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The Farthest Shore (Earthsea Cycle) Hardcover – September 11, 2012
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"New and longtime Earthsea fans will be drawn to these impressive new editions." (The Horn Book)
About the Author
Ursula K. Le Guin (1929-2018) has published twenty-one novels, eleven volumes of short stories, four collections of essays, twelve books for children, six volumes of poetry, and four of translation, and has received the Hugo, Nebula, Endeavor, Locus, Tiptree, Sturgeon, PEN-Malamud, and National Book Award and the Pushcart and Janet Heidinger Kafka prizes, among others. In recent years she has received lifetime achievement awards from World Fantasy Awards, Los Angeles Times, Pacific Northwest Booksellers Association, and Willamette Writers, as well as the Science Fiction and Fantasy Writers of America Grand Master Award and the Library of Congress Living Legends award. Le Guin was the recipient of the Association for Library Service to Children’s May Hill Arbuthnot Honor Lecture Award and the Margaret Edwards Award. Her recent publications include the novel Lavinia, Words Are My Matter, an essay collection, and Finding My Elegy, New and Selected Poems. Her website is UrsulaKLeGuin.com.
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This book is powerful because it was originally published as a young adult novel but it has very grown-up themes and concepts. As a younger reader it might be easier to relate to passionate Arren, but the wisdom represented by Ged (who is now in his middle ages), is not lost in Le Guin's writing. And, obviously, those readers who have followed Ged through The Wizard of Earthsea and The Tombs of Atuan have a deeper understanding of the decisions he makes in The Farthest Shore.
In any case -- don't let "young adult" put you off from reading this book. If anything the short length makes this a wonderful weekend read, and really sparked that imagination in me that I thought was lost with maturity.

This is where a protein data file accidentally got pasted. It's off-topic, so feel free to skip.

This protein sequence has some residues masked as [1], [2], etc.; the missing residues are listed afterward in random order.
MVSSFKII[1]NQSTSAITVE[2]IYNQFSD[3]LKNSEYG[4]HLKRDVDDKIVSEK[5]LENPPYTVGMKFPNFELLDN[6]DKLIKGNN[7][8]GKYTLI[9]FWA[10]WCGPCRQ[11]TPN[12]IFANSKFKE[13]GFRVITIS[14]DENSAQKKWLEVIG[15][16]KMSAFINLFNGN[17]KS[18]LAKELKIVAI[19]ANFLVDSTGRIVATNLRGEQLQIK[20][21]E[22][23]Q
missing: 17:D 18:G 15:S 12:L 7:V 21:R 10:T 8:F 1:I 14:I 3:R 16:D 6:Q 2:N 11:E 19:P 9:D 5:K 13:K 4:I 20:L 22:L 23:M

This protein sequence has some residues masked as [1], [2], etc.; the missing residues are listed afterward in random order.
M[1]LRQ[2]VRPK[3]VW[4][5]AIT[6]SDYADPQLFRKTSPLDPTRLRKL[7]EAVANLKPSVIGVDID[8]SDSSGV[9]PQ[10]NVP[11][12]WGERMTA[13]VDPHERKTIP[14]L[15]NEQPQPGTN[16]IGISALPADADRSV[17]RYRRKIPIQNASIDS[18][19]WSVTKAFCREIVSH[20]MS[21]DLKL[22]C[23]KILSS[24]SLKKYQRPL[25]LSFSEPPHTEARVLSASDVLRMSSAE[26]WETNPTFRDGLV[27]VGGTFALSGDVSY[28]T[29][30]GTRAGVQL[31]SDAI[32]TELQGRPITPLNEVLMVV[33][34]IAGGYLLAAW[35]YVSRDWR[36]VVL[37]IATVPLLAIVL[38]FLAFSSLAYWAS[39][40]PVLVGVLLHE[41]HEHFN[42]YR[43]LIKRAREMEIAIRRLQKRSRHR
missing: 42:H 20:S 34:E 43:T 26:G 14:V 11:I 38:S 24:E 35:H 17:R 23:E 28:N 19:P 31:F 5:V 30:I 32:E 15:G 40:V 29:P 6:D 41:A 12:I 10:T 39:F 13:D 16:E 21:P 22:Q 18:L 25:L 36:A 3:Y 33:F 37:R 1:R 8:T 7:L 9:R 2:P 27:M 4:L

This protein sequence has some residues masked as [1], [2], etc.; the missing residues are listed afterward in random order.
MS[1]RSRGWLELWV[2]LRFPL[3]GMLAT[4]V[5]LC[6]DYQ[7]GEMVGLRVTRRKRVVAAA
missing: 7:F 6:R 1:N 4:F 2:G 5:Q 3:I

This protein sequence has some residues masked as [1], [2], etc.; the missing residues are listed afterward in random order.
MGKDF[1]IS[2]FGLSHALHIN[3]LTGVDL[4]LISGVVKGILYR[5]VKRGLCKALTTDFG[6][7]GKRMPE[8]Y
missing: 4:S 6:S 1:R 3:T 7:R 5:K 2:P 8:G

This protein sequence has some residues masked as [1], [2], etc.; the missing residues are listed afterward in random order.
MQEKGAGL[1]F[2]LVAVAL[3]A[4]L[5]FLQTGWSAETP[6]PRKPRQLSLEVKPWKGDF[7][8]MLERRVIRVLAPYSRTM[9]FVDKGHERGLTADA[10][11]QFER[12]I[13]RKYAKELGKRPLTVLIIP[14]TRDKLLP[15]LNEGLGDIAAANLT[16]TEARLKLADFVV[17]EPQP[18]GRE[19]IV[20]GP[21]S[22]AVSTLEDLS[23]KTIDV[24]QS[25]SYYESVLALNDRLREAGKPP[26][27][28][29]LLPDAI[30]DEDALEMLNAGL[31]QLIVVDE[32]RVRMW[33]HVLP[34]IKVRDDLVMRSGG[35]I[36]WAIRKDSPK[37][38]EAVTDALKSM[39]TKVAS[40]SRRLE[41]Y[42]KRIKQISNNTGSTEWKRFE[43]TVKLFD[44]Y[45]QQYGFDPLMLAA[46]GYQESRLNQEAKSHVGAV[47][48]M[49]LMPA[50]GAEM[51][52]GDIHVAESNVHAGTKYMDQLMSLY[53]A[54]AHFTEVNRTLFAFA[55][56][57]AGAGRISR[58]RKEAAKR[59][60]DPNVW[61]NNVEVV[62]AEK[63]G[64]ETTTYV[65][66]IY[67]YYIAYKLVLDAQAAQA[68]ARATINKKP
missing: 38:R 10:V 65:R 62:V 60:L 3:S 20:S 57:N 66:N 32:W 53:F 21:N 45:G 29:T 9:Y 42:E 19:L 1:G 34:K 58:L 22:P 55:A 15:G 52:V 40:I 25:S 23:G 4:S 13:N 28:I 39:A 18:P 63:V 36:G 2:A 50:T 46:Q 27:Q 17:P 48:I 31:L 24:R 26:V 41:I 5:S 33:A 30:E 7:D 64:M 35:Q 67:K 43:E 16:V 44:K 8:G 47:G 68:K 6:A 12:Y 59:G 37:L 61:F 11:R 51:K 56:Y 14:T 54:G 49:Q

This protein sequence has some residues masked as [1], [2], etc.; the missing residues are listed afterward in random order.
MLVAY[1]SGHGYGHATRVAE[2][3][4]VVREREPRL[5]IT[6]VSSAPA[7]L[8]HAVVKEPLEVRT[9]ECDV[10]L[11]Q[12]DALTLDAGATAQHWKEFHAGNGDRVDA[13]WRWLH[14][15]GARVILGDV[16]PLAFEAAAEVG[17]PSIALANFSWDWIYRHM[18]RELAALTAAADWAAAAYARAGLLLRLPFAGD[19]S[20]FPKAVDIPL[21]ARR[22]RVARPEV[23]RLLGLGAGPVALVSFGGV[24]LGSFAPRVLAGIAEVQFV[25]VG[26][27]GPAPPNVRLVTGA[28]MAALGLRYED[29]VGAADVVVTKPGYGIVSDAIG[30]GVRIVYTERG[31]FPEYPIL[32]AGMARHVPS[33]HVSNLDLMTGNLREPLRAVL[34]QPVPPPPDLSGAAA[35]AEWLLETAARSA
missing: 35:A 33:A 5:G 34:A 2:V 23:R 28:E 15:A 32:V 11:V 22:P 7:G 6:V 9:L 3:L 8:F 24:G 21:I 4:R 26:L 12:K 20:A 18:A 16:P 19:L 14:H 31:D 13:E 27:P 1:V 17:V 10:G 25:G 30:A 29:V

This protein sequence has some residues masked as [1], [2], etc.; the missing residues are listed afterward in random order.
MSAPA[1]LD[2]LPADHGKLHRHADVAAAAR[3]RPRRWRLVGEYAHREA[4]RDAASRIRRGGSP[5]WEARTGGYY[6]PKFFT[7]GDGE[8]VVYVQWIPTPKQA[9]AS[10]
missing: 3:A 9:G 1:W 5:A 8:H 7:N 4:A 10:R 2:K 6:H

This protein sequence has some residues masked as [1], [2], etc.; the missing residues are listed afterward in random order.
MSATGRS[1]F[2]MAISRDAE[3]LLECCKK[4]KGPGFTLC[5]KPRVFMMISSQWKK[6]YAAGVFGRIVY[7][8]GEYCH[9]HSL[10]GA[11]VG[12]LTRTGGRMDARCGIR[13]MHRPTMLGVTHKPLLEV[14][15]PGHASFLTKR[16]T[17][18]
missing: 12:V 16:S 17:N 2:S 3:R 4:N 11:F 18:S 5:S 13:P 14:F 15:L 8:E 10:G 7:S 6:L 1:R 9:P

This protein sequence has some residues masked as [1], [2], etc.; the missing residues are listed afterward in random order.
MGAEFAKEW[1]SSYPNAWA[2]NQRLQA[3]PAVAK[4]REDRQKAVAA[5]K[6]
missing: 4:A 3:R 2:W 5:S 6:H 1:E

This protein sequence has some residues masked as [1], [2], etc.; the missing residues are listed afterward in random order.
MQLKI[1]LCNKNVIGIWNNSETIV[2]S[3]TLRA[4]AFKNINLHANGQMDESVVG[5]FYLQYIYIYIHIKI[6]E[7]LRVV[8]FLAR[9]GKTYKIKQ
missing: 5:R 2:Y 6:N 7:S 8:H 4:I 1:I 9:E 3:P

The wizard Ged creates, through his vanity and insecurity, a shadow in the world which only he can master and put to rest. And this mistake of childhood follows him through his life in small ways ... the vanity, the temper. In an act of cruel temper
he forces a fellow wizard to walk with him to the Dry Land, to death, and back again, hoping to stop him from compelling the spirits of the dead to walk among us at his beckon call . But it backfires and the end of all things nearly occurs because, again, of his own temper, it seems, that brings about more evil than evil people. So many morals are taught, from this one, that our bad intentions ring for many years after, to ... how to talk to dragons, how to weave a spell, to welcome the visiting spirit, to listen to the language of water and know the names of all things... Its a spiritual journey, simply written
but deeply trod. I love it and read it often. And I am always renewed. I wish there were more stories about this hero,
or others in this world she invented back in the 60's. She describes the Earthsea world as revealing itself to her, rather than her making it up... and I almost believe it. For me, as I try also to undo the past and weave into the spells of today a forgiveness not only of myself, but of all things that walk this earth, I know there is a magic in all we do , one we take for
granted. For it is in the land of the living that we belong, to live outloud, to meet dragons in their own domain, chase dieing children into the land of death to save them, to walk with the shadow of our own hell, and, learning its name, be at peace with ourselves. Here for so short a moment, then forever to walk upon the dry land where mother and child sit, unknowing, near one another,
and those who died for love pass each other on the street. All this is in this little book. Everything from the nature of the evil ..
the weaving of spells, the thrill of arriving at the school of wizardry, these things that had not been written about
until Ms. Le Guin. The masters of Roke are as alive to me as my own teachers, and why not? Anything is possible if you believe and can see the ways it might manifest.
Good reading for ages 10 and up, I'd say.